What are healthy school meals for all?
Healthy school meals for all—also known as universal free school meals—allow all enrolled children in a school that operates the National School Lunch Program or School Breakfast Program to receive free breakfast and free lunch, regardless of their family’s income. Healthy school meals for all negate the need for families to apply or schools to verify eligibility for these programs and give flexibility to school nutrition programs so that they can keep feeding kids no matter what the school day structure looks like.
Vice chair, AAP Council on Community Pediatrics
Before the COVID-19 pandemic, nearly 30 million children participated in the school meals program every day, and most of those children (almost 80 percent) were from households with low income. When schools closed in the spring of 2020 due the pandemic, there was a real concern that millions of children would lose access to a primary source of nutritious meals and that the loss of school breakfast and lunch would increase those children’s risk of becoming food insecure. In response to this emergency, the U.S. Department of Agriculture (USDA) issued a series of temporary waivers for school food programs, one of which allowed schools to provide free breakfast and lunch to every student regardless of their family’s income. USDA’s waiver authority expired on August 30, 2022, and so this school year (SY 2022-23) families will again have to prove that their children are eligible for free or reduced-price meals by filling out paperwork.
Director, Culinary and Wellness Service, Minneapolis Public Schools
In addition to USDA’s efforts, there have been a few attempts in Congress to extend or make permanent healthy school meals for all at a federal level.
In 2021, Democrats in the House and Senate introduced the Universal School Meals Program Act (H.R.3115, S.1530), which would have made free school meals permanent across the country. The bill has not yet passed.
Over the course of 2022, Congress had several opportunities to extend the USDA’s authority to issue emergency waivers, which would have allowed the agency to continue offering free school meals to all students for school year 2022-2023. Two of the highest profile waiver extension bills were the bipartisan Senate Support Kids Not Red Tape Act (S.3979), backed by 51 Senators, which would have provided free school meals to all students for another year (through June 30, 2023), and the bipartisan House Keeping School Meals Flexible Act (H.R.6613), which would have similarly extended the waivers. Unfortunately, Congress did not pass either of these measures.
Congress did, however, pass the Keep Kids Fed Act (P.L.117-158) in 2022, which (among other things) allowed schools and summertime meal providers to continue serving breakfast and lunch to all students free of charge for summer 2022. A school year 2022-2023 extension of the waivers was blocked in the Senate.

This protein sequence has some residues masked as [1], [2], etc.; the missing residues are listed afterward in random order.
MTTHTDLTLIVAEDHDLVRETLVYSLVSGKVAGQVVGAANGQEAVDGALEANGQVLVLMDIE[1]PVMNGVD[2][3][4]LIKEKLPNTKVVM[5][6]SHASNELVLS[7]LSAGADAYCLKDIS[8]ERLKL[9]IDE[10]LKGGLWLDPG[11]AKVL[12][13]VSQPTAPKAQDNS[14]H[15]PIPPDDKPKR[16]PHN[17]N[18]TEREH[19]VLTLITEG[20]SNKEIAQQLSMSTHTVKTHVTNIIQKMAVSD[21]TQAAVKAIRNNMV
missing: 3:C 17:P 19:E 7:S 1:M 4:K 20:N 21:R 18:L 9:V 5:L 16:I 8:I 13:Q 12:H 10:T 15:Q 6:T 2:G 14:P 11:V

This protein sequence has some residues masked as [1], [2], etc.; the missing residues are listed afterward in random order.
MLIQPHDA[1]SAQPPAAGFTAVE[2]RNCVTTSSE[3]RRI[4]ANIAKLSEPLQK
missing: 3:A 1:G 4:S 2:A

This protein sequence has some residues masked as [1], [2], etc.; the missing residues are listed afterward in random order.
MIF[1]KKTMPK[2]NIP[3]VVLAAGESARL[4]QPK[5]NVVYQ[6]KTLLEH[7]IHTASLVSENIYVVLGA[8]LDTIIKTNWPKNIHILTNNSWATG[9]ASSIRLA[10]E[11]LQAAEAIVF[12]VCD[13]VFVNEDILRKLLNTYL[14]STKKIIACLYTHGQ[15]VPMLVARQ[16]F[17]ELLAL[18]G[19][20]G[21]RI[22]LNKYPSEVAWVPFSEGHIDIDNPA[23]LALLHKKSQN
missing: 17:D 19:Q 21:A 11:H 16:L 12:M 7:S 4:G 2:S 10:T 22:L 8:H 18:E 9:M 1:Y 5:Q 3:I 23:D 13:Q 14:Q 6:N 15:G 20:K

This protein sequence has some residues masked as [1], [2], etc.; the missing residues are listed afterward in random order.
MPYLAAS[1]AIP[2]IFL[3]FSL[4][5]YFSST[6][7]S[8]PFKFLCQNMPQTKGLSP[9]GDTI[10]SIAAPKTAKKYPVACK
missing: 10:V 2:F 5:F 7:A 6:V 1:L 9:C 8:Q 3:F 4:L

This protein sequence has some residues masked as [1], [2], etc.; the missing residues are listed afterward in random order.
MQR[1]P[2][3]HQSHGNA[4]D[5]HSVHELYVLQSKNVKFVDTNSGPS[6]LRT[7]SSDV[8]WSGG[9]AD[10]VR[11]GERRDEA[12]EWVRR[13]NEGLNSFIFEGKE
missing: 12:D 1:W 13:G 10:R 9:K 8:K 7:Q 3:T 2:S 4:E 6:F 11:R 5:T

Congress also passed the Inflation Reduction Act (P.L.117-169). Previous versions of the bill (including the Build Back Better Act and President Biden’s American Families Plan) would have ultimately made more students eligible for free healthy school meals which, while short of healthy free school meals for all, would have been a leap in the right direction. Unfortunately, all school meal provisions were stripped out of the final version of the Inflation Reduction Act.
As of September 2022, there is no legislation moving at the federal level that would establish healthy school meals for all, but Congress still has an opportunity to expand the number students eligible for free school meals through Child Nutrition Reauthorization (CNR).
Congress is supposed to pass CNR every five years, but 2010 was the last time the school meals program was reauthorized. Congress is currently considering CNR. The House bill, called the Healthy Meals, Healthy Kids Act (H.R.8450), would expand access to free school meals through the Community Eligibility Provision (CEP), which was established by the 2010 CNR (the Healthy, Hunger-Free Kids Act). Although these provisions fall short of guaranteeing free school meals for all children, passing CNR would still mark an important step federally in increasing access to school meals.
Congress is must pass a Child Nutrition Reauthorization (CNR) bill that reauthorizes and makes improvements to child nutrition programs such as the school breakfast and lunch programs.
Assistant Professor of Social Work
While it remains to be seen whether the federal government will pass CNR, incredible progress has been made at the state level in recent years.
In 2021, California and Maine became the first states in the country to pass legislation to provide school meals to all students free of charge for this school year (SY 2022-23) and beyond. Other states like Vermont, Nevada, and Massachusetts have passed one-year extensions to continue offering free school meals to students for at least the 2022-2023 school year. Meanwhile, several other states across the U.S. are considering similar legislation.
If you are interested in learning more about these state campaigns, please contact us at email@example.com. We have also developed a toolkit for advocates with helpful resources for running a campaign at the local, state, and even federal level.